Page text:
Field application of transient analysis methods for pipeline condition assessment
Thesis DisciplineCivil Engineering
Degree GrantorUniversity of Canterbury
Degree NameMaster of Engineering
Reliable water supply is an integral component of any functioning society, improving quality of life through health and sanitation and promoting economic growth. Condition assessment of pipelines is central to the management of water systems and reliable water supply. As demands on water systems increase through population growth, suitable methods of condition assessment are required for strategic planning of ongoing maintenance and renewals of aging pipeline infrastructure. A developing pipeline condition assessment approach is fluid transient response analysis. The approach analyses a systems response to specifically generated transients and identifies characteristic behaviour that can determine the state of that system using direct or inverse analysis procedures. For the analysis procedures to be effective the interaction between transients and pipeline features needs to be well understood. Effective analysis is also dependent upon the ability to identify the response caused by a system on a specifically generated transient signal.
The interaction of fluid transients with extended blockages and changes in pipe wall thickness have been investigated by examining numerical and experimental results in time and frequency domains. These features can be caused through deterioration of pipeline condition and it is found that they can significantly alter the fundamental period of a pipelines transient response, maximum and minimum transient pressure heads and the evolution of the transient signal. The ability of existing models to represent extended pipeline faults under transient conditions is evaluated through direct comparisons of numerical transient responses with new experimental results from the laboratory and through inverse analyses. Direct comparisons show that the transient behaviour is modelled with a good level of accuracy over the first few periods of oscillation and that the level of accuracy decays with time. Inverse analyses show that despite reducing model accuracy with time extended period analysis can provide improved results due to the significant changes an extended fault can have on the periodic response. A periodic Fourier analysis of the data demonstrates that the damping rates of the experimental response are higher than the numerical predictions and that the transient signals exhibits larger damping rates in the higher frequency components of the response.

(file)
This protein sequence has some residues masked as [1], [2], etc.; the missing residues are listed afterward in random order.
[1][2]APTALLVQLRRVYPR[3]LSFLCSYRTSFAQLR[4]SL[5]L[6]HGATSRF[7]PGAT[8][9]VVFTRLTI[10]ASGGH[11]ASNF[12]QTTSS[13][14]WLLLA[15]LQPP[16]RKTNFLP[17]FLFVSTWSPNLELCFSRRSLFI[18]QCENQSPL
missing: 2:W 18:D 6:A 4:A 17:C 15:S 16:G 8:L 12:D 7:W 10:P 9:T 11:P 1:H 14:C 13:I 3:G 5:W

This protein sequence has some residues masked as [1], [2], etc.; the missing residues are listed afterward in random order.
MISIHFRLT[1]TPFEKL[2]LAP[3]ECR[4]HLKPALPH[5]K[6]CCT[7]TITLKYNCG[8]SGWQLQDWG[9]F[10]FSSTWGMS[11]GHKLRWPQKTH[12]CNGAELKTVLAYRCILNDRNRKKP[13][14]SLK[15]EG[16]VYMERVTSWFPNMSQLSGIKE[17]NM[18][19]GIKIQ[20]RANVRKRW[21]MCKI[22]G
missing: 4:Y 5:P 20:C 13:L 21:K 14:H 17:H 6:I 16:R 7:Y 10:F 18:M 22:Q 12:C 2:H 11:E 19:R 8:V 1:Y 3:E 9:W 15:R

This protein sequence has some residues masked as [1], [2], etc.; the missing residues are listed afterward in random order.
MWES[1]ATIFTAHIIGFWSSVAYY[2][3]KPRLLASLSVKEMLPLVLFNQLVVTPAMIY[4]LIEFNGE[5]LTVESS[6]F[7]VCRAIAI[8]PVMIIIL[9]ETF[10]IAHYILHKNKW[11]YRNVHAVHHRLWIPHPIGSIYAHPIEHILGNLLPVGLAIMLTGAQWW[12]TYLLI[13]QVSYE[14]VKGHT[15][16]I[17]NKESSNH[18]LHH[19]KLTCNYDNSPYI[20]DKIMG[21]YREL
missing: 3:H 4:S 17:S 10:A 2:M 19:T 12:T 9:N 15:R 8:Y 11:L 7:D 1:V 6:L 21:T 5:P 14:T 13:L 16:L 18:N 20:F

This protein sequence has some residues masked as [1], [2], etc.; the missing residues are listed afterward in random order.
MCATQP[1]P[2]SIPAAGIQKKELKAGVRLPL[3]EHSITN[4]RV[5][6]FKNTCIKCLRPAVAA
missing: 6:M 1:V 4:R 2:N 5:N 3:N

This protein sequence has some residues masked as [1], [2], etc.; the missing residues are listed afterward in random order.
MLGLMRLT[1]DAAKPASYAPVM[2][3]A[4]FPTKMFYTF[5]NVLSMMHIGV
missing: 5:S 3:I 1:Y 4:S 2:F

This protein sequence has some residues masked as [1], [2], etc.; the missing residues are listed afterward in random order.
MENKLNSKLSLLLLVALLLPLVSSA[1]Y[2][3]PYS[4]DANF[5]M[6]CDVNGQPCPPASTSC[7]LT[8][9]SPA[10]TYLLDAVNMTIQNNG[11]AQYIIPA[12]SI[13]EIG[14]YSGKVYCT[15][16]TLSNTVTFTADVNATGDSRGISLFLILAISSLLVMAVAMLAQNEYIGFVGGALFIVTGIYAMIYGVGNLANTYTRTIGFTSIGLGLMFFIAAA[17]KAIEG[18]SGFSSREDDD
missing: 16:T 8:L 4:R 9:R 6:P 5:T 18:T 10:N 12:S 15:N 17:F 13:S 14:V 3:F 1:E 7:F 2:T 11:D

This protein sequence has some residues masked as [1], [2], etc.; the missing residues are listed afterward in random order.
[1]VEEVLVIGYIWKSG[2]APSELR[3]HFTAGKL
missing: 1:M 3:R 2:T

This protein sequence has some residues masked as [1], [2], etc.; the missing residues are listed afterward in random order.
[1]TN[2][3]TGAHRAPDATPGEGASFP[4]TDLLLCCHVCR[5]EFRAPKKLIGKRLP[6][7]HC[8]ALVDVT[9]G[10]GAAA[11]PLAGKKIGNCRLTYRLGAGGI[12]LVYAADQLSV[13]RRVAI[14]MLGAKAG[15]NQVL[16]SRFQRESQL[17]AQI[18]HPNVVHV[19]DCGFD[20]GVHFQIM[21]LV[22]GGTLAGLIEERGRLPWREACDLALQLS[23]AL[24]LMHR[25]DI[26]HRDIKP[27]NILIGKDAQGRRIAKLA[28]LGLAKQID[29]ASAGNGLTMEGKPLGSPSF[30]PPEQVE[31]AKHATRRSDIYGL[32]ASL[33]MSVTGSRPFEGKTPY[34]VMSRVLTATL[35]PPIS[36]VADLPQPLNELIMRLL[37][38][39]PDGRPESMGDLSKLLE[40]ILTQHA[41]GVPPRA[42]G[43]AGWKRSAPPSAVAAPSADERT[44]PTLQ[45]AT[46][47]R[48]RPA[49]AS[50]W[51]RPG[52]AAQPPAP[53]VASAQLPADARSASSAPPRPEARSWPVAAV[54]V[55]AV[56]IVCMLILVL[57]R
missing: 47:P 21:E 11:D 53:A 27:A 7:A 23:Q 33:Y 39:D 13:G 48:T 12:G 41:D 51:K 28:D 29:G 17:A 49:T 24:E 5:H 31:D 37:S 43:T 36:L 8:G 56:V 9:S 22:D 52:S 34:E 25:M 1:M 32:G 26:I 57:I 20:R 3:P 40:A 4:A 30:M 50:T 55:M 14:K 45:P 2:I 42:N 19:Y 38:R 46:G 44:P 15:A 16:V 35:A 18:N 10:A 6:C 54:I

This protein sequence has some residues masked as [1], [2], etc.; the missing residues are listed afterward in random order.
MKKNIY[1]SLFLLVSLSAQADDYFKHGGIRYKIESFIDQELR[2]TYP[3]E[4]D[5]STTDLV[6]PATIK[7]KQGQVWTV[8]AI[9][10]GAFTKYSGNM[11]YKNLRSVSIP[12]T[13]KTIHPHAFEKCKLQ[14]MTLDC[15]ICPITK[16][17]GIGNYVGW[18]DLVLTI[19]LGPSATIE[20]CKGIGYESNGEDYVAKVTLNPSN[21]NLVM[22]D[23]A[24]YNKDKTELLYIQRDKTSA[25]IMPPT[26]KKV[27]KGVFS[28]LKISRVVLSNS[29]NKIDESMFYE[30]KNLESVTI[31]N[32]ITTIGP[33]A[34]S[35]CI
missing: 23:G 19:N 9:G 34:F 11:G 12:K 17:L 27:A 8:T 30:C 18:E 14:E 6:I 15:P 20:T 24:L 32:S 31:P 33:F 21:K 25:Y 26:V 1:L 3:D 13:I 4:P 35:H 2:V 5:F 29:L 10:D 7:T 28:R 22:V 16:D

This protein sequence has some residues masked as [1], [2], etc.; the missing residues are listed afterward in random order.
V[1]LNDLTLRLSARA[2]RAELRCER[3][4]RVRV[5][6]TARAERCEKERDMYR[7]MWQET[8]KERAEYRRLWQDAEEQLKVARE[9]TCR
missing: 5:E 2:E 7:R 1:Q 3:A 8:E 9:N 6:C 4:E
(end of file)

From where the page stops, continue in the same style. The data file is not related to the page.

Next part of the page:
Research has been focussed on procedures using valve closures as the primary method of transient signal generation, which create single step waves of large magnitude. These valve closure signals can be difficult to identify in live water distribution networks due to hydraulic noise, limiting the application of the technology. To improve field application of transient based condition assessment methods a new signal generation system has been developed. The system, referred to as Pipe SONAR (PCT/EP2015/059540) uses a piezoelectric actuator capable of generating customised, small amplitude pressure signals that vary in frequency and magnitude. The signal generation system is suitable for use on live water distribution networks and has been tested in an international field testing program on 31 sites in New Zealand and China. The field testing program includes tests on steel, cast iron, ductile cast iron, reinforced concrete, asbestos cement, medium/high density polyethylene and polyvinyl chloride pipes with pipe diameters ranging from 100 mm to 600 mm. The Pipe SONAR technology has been assessed through application to two condition assessment techniques; the first is identifying valve condition via a method based on measuring signal transmission through a valve and assesses the ability of the valve to achieve a water tight seal; the second is determining pipeline wave speed for determining pipe wall condition. The technology is found to be practical and functional for application to field use.